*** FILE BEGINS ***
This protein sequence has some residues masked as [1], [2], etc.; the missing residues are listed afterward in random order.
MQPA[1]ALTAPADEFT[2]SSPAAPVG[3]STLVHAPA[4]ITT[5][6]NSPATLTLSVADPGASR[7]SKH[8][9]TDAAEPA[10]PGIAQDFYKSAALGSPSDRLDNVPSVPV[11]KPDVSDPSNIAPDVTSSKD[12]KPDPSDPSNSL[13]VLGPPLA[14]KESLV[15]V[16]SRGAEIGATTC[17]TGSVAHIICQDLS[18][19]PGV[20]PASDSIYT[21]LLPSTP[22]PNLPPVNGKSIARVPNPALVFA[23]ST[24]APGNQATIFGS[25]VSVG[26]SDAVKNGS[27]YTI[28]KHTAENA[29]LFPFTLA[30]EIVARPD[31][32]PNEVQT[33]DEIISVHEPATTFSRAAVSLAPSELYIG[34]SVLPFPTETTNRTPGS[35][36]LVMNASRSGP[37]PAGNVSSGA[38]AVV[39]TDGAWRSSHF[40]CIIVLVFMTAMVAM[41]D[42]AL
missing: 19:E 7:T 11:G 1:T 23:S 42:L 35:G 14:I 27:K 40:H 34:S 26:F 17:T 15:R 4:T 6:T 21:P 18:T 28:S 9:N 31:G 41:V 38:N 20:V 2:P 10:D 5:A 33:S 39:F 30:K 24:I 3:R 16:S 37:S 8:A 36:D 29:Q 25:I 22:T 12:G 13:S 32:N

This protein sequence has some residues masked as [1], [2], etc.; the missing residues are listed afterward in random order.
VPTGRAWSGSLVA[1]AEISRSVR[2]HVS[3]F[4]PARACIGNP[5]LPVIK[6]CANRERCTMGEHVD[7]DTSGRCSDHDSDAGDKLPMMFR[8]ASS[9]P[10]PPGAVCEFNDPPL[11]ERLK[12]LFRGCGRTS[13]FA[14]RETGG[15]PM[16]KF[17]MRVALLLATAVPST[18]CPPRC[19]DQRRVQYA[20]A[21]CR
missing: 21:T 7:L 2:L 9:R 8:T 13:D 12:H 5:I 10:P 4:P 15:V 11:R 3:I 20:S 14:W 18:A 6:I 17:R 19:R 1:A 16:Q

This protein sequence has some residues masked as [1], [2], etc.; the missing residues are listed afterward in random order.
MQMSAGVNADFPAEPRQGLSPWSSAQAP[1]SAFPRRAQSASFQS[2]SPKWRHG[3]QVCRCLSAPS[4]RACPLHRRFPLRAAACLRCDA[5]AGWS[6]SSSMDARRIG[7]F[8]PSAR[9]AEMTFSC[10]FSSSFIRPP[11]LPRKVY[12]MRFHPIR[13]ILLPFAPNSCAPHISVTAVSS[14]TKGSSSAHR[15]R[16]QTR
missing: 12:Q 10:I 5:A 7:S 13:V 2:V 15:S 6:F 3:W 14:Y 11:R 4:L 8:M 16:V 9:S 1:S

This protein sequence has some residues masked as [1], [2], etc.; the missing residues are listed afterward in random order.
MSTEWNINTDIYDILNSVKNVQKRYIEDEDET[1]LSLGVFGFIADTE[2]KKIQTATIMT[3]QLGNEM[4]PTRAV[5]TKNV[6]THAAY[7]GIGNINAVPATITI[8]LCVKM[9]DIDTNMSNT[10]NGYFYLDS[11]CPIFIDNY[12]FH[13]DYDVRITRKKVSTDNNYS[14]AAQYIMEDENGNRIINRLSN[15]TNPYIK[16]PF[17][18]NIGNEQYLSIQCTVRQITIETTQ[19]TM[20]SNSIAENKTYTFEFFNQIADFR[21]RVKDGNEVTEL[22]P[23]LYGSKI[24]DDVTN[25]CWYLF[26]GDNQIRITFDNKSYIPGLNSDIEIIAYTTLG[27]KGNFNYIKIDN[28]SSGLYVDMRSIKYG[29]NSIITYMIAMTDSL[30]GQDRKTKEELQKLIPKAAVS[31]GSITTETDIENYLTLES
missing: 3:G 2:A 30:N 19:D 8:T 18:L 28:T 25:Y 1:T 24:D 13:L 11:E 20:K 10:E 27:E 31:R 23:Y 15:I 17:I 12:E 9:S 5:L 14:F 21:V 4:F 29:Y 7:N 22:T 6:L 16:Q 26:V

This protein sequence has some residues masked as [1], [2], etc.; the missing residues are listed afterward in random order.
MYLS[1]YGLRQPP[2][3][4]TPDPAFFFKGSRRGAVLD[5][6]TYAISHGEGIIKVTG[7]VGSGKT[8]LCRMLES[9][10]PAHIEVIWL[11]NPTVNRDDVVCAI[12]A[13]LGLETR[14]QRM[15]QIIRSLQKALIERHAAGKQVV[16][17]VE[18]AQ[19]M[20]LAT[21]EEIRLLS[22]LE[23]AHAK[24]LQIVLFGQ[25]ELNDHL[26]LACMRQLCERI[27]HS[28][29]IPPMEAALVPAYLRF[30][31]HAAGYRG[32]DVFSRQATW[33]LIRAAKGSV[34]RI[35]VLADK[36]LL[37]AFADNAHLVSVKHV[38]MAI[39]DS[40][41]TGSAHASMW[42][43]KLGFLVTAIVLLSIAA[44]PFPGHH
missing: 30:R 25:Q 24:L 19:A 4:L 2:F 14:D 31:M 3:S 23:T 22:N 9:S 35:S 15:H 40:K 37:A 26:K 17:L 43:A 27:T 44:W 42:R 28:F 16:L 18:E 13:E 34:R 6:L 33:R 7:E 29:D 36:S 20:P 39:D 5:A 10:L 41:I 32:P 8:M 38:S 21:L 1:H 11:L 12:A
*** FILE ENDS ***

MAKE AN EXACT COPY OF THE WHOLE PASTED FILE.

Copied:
This protein sequence has some residues masked as [1], [2], etc.; the missing residues are listed afterward in random order.
MQPA[1]ALTAPADEFT[2]SSPAAPVG[3]STLVHAPA[4]ITT[5][6]NSPATLTLSVADPGASR[7]SKH[8][9]TDAAEPA[10]PGIAQDFYKSAALGSPSDRLDNVPSVPV[11]KPDVSDPSNIAPDVTSSKD[12]KPDPSDPSNSL[13]VLGPPLA[14]KESLV[15]V[16]SRGAEIGATTC[17]TGSVAHIICQDLS[18][19]PGV[20]PASDSIYT[21]LLPSTP[22]PNLPPVNGKSIARVPNPALVFA[23]ST[24]APGNQATIFGS[25]VSVG[26]SDAVKNGS[27]YTI[28]KHTAENA[29]LFPFTLA[30]EIVARPD[31][32]PNEVQT[33]DEIISVHEPATTFSRAAVSLAPSELYIG[34]SVLPFPTETTNRTPGS[35][36]LVMNASRSGP[37]PAGNVSSGA[38]AVV[39]TDGAWRSSHF[40]CIIVLVFMTAMVAM[41]D[42]AL
missing: 19:E 7:T 11:G 1:T 23:S 42:L 35:G 14:I 27:K 40:H 34:S 26:F 17:T 15:R 4:T 6:T 21:P 18:T 28:S 9:N 31:G 41:V 38:N 20:V 2:P 10:D 5:A 33:S 39:F 30:K 24:I 3:R 16:S 37:S 8:A 36:D 29:Q 25:I 22:T 12:G 13:S 32:N

This protein sequence has some residues masked as [1], [2], etc.; the missing residues are listed afterward in random order.
VPTGRAWSGSLVA[1]AEISRSVR[2]HVS[3]F[4]PARACIGNP[5]LPVIK[6]CANRERCTMGEHVD[7]DTSGRCSDHDSDAGDKLPMMFR[8]ASS[9]P[10]PPGAVCEFNDPPL[11]ERLK[12]LFRGCGRTS[13]FA[14]RETGG[15]PM[16]KF[17]MRVALLLATAVPST[18]CPPRC[19]DQRRVQYA[20]A[21]CR
missing: 21:T 7:L 2:L 9:R 8:T 13:D 12:H 5:I 10:P 4:P 15:V 11:R 3:I 20:S 14:W 18:A 6:I 17:R 19:R 1:A 16:Q

This protein sequence has some residues masked as [1], [2], etc.; the missing residues are listed afterward in random order.
MQMSAGVNADFPAEPRQGLSPWSSAQAP[1]SAFPRRAQSASFQS[2]SPKWRHG[3]QVCRCLSAPS[4]RACPLHRRFPLRAAACLRCDA[5]AGWS[6]SSSMDARRIG[7]F[8]PSAR[9]AEMTFSC[10]FSSSFIRPP[11]LPRKVY[12]MRFHPIR[13]ILLPFAPNSCAPHISVTAVSS[14]TKGSSSAHR[15]R[16]QTR
missing: 12:Q 10:I 5:A 7:S 13:V 2:V 15:S 6:F 3:W 14:Y 11:R 4:L 8:M 16:V 9:S 1:S

This protein sequence has some residues masked as [1], [2], etc.; the missing residues are listed afterward in random order.
MSTEWNINTDIYDILNSVKNVQKRYIEDEDET[1]LSLGVFGFIADTE[2]KKIQTATIMT[3]QLGNEM[4]PTRAV[5]TKNV[6]THAAY[7]GIGNINAVPATITI[8]LCVKM[9]DIDTNMSNT[10]NGYFYLDS[11]CPIFIDNY[12]FH[13]DYDVRITRKKVSTDNNYS[14]AAQYIMEDENGNRIINRLSN[15]TNPYIK[16]PF[17][18]NIGNEQYLSIQCTVRQITIETTQ[19]TM[20]SNSIAENKTYTFEFFNQIADFR[21]RVKDGNEVTEL[22]P[23]LYGSKI[24]DDVTN[25]CWYLF[26]GDNQIRITFDNKSYIPGLNSDIEIIAYTTLG[27]KGNFNYIKIDN[28]SSGLYVDMRSIKYG[29]NSIITYMIAMTDSL[30]GQDRKTKEELQKLIPKAAVS[31]GSITTETDIENYLTLES
missing: 3:G 2:A 30:N 19:D 8:T 18:L 28:T 25:Y 1:T 24:D 13:L 11:E 20:K 10:E 27:E 31:R 23:Y 15:I 17:I 12:E 9:S 5:L 14:F 21:V 4:F 29:Y 7:N 22:T 6:L 16:Q 26:V

This protein sequence has some residues masked as [1], [2], etc.; the missing residues are listed afterward in random order.
MYLS[1]YGLRQPP[2][3][4]TPDPAFFFKGSRRGAVLD[5][6]TYAISHGEGIIKVTG[7]VGSGKT[8]LCRMLES[9][10]PAHIEVIWL[11]NPTVNRDDVVCAI[12]A[13]LGLETR[14]QRM[15]QIIRSLQKALIERHAAGKQVV[16][17]VE[18]AQ[19]M[20]LAT[21]EEIRLLS[22]LE[23]AHAK[24]LQIVLFGQ[25]ELNDHL[26]LACMRQLCERI[27]HS[28][29]IPPMEAALVPAYLRF[30][31]HAAGYRG[32]DVFSRQATW[33]LIRAAKGSV[34]RI[35]VLADK[36]LL[37]AFADNAHLVSVKHV[38]MAI[39]DS[40][41]TGSAHASMW[42][43]KLGFLVTAIVLLSIAA[44]PFPGHH
missing: 30:R 25:Q 24:L 19:A 4:L 2:F 14:D 31:M 3:S 23:T 22:N 9:S 35:S 15:H 40:K 37:A 26:K 17:L 43:A 27:T 44:W 42:R 28:F 16:L 18:E 13:E 34:R 6:L 33:R 7:E 29:D 36:S 20:P 39:D 5:A 10:L 41:I 32:P 8:M 38:S 21:L 1:H 11:L 12:A